The Chapel of Exquises Ardents Pears – TorqueMadra

7 Production
6 Composition
8 Mood
8 Instrumentation
7.3

The Chapel of Exquises Ardents Pears is actually a combination of bands, The United Kingdom’s neo-classical project Stems, and France’s own Anathème. They first time met in France, had some drinks, made friends, and decided to make music together. And they locked themselves away in a studio for a weekend and hammered out four largely improvised tracks for their ‘TorqueMadra’ album.


RELEASE DATE: 20 May 2017  LABEL: Self-released


Being established bands before stepping into the studio together, the band members already have quite a bit of expertise under their belt, as shown by the textures chosen by the guitars and the lovely melodies picked by the violinist and cellist. ‘L’Eloge de la Folie’ is probably the best example of all of this. Both extremities of dynamics explored bravely, on either side of post-rock and neo-classical.

The ever-popular fusion of guitars and strings has been done before by bands both small and large. TCEAP have unified the two sounds expertly, mixing them appropriately even during the loudest passages. In fact, there isn’t a single moment where I wish something was louder or quieter. The moods in the album are highlighted by the mixing, the technical and the artistic going hand in hand.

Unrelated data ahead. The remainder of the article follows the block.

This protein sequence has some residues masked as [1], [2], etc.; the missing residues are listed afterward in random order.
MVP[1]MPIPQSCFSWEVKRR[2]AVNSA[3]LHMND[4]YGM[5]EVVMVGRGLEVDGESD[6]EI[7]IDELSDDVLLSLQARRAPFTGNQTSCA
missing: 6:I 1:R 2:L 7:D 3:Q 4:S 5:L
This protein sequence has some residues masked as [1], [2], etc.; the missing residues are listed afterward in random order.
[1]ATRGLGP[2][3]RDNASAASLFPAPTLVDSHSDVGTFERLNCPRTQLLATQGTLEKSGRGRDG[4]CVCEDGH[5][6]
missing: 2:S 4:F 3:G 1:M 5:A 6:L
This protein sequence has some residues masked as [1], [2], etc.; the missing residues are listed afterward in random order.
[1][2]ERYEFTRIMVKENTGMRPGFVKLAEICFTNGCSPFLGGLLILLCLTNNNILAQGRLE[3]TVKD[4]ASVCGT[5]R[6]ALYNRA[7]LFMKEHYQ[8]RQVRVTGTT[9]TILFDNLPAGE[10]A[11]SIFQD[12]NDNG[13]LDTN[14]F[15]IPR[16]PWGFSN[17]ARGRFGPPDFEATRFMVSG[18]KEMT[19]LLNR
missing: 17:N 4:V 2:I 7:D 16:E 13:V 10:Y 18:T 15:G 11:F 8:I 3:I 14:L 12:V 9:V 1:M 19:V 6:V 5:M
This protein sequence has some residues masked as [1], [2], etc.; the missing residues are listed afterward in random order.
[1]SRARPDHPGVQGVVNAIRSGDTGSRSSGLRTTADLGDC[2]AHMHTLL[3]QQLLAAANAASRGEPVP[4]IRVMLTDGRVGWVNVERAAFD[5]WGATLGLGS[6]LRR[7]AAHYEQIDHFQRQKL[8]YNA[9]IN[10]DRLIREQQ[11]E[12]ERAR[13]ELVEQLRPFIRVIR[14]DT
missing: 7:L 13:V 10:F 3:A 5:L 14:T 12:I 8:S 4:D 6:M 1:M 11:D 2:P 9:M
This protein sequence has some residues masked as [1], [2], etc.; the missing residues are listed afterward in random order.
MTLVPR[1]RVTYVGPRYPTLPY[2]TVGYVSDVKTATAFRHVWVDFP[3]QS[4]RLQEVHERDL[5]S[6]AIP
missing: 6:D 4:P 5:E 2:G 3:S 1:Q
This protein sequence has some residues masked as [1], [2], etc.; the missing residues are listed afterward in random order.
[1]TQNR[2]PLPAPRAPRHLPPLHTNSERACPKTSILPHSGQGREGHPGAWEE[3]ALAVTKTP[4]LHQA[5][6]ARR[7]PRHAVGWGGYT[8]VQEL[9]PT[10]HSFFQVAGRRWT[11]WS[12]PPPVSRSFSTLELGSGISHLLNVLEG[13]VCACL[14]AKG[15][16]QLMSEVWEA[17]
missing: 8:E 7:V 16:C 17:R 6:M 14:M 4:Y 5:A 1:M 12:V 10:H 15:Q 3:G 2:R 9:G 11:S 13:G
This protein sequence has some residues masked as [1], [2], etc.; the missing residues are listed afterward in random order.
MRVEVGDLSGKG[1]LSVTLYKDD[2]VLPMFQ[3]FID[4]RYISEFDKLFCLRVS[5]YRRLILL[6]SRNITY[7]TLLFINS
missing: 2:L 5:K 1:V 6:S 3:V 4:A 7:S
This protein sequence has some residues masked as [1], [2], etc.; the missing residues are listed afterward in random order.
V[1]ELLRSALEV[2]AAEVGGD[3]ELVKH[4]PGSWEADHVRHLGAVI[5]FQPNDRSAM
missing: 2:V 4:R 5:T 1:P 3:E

Layering all of these instruments is quite a task, but they pull it off rather well. With so many people to contribute to the rising swell of sounds, it sometimes feels like it can take a bit too long to get to the ‘wall of sound’ portion of the track. However, the payoff is monumental. It’s a dense sound, smothering your ears with their instrumental orgy.

All in all, this short EP makes a sizeable impact with its sheer amount of passion, two bands combining to become one, marrying each other’s sounds to make something entirely new. They got 22 minutes of surprisingly polished music all figured out in one single weekend before they parted ways. They have a tendency to slink into your standard sort of post-rock structure, but I believe that’s not a bad thing to fall back on when you’re improvising with new friends, finding common ground. This is the honeymoon phase and I have every belief that their next release will be much more fleshed out and meticulous. If you enjoy MONO, Years of Rice and Salt, This Patch of Sky, Long Hallways and the likes, I suggest you get acquainted with these beautiful textures and lovely layerings before too long.

More on TCEAP: Bandcamp || Spotify || Facebook 

This article was published via a nominal contribution by the artist to help us cover blog expenditures and keep AD running, but there was no agreement on content and all opinions belong to the author.


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